Since 2006, Indiana’s hardest-working Americana trio has been on the road almost non-stop — until COVID-19, anyway. Reverend Peyton’s had enough time at home and his Big Damn Band is back out, touring on last year’s outstanding release, Dance Songs for Hard Times (2021, Thirty Tigers Records). Here, the Rev talks about losing and then finding again his ability to play the guitar, the joy in singing sad songs, and touring during a pandemic.
French Davis: Tell me about putting together a tour when the pandemic is still a factor.
Reverend Peyton: Well, people would probably not believe it, but it’s a lot more work to get together a tour right now. It’s been tougher to get a road crew together… In the last few years, a lot of people got out of the game. They just either quit being musicians or they quit being crew, or both. That was never going to be an option for me. I was put on this earth to do this right, right? People say that kind of thing, and it’s hyperbole or whatever, but it’s the God honest truth. If this pandemic has taught me anything, it’s that is 100% a fact. I am absolutely, completely looking forward to this one. It really feels like maybe the shows are going to happen, and they’re going to jump off, and it’s going to be a good year… I’m not really a person who’s cut out for being home… I’m ready to be back out on the road. What we’ve got planned for this year is a pretty extensive tour. We’re going to be all over the United States, and hopefully, fingers crossed, knock on wood, we’ll be back in Europe too.
FD: I have this question I’ve wanted to ask you for a long time. Dr. John had to switch from guitar to piano after his hand injury. When you were going through your tendonitis issue, did you ever think about switching to a different instrument?
RP: You know what’s crazy is I didn’t. Maybe that would’ve been a wise decision or something else to focus on, but I always say this, and it’s sort of a silly analogy, but when I was a little kid, I was pretty lost. I just hadn’t figured my way out. Because of that, it kind of affected every aspect of my life. I just had no confidence, no nothing. When I first started playing the guitar, it didn’t take long. I really felt like a fish that had been put back in water. I say that because when you pull a fish out of the water, and you throw it up on the land, it bounces around. It looks silly and stupid. It’s like, “Oh, look at that thing’s mouth move and look at that thing wiggle.” Then you put it in water, and it’s a miracle. It’s like this magical thing. It can move through the water in such a way that it’s hard to fathom. It’s hard to even wrap our minds around. And I felt like that when my dad handed me a guitar. It was like I’ve been put back in the water… Pursuing it when my hands didn’t quite work… It definitely made me a better slide player. It made me the fingerstyle player that I am. So I think, ultimately, it was kind of like the path I was supposed to take. Sometimes that’s the way life is. You get thrown this obstacle or whatever, and you got to figure out how to soldier through one way or another. It’s like Dr. John. I guess his path was to the piano. Mine was just back to the guitar… It’s like with music, you have to have one foot in the past and one foot in the future, but really both of them have to be completely, totally attached to that self, that actual consciousness that is in you. That’s where you go to the well of real emotion… You have to study like crazy; the greats, the legends. After having just pored over that, you have to somehow forget all that a little bit and try to tap into that kind of secret well of consciousness that’s inside of you. That may sound like some crazy mumbo jumbo, but it’s kind of how I approach things.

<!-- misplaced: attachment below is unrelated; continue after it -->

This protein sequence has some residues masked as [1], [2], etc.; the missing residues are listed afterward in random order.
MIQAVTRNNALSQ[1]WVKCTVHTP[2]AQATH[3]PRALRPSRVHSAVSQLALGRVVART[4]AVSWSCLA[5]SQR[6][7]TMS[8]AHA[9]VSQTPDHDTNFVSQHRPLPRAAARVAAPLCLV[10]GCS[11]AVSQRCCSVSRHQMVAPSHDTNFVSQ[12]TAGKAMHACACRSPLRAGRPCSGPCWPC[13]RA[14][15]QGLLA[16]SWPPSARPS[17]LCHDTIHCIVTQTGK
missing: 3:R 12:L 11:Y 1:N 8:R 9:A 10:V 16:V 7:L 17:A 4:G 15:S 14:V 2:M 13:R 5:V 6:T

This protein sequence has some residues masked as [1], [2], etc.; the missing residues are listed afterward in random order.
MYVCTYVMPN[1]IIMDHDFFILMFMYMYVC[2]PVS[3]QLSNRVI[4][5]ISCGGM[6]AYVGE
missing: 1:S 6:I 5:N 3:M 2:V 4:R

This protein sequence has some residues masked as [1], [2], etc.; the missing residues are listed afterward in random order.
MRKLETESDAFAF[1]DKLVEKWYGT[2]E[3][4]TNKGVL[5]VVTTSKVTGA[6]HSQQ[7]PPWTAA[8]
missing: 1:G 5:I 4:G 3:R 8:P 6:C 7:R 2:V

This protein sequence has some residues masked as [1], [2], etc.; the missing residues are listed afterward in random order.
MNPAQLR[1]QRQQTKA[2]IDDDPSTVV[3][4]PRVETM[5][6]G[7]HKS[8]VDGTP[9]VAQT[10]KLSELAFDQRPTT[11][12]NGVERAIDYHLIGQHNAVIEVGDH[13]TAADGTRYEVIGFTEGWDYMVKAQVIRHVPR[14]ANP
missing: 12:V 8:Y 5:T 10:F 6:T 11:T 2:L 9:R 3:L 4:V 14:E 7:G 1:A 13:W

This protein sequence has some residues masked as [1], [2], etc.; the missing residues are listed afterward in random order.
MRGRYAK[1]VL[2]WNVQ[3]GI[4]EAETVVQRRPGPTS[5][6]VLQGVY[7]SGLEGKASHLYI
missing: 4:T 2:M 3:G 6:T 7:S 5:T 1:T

FD: “One foot in the past, one foot in the future” sounds like you just started writing a new tune right there. One thing that’s always been interesting to me is there is this palpable joy when you play, when you’re on stage. That can be a bit of a paradox when it comes to the blues, which you embrace. I mean Dance Songs for Hard Times, like the joy in the face of struggle. Is that something you think about when you’re in your creative process?
RP: Well, it’s an interesting question, and I like that question. Years ago, I had a friend who said, “Man…” He was actually a music writer. He said, “Man, Rev.” He’s like, “All of your songs…” He said, “When you really get down to it,” he said, “There’s all these songs that sound happy, but aren’t.” He said, “They’re like dance songs about hard times.” … I was like, “…that’s the name of the record. It just feels right.” There’s a ton of songs like that, where the song kind of sounds dancey or happy, and the lyrics are dark. I think there’s a big history of that, especially in blues, but in all of the American songbook. You really delve into the lyrics of old-time or bluegrass or Johnny Cash, it’s all pretty dark when you get there. Somehow when you listen to it, it doesn’t necessarily always feel that way.
FD: The Rattle Can video. Dug the hell out of that. I loved the blend of the Americana and then the whole urban graffiti scene, which is pretty big out here, too. How did that all come together?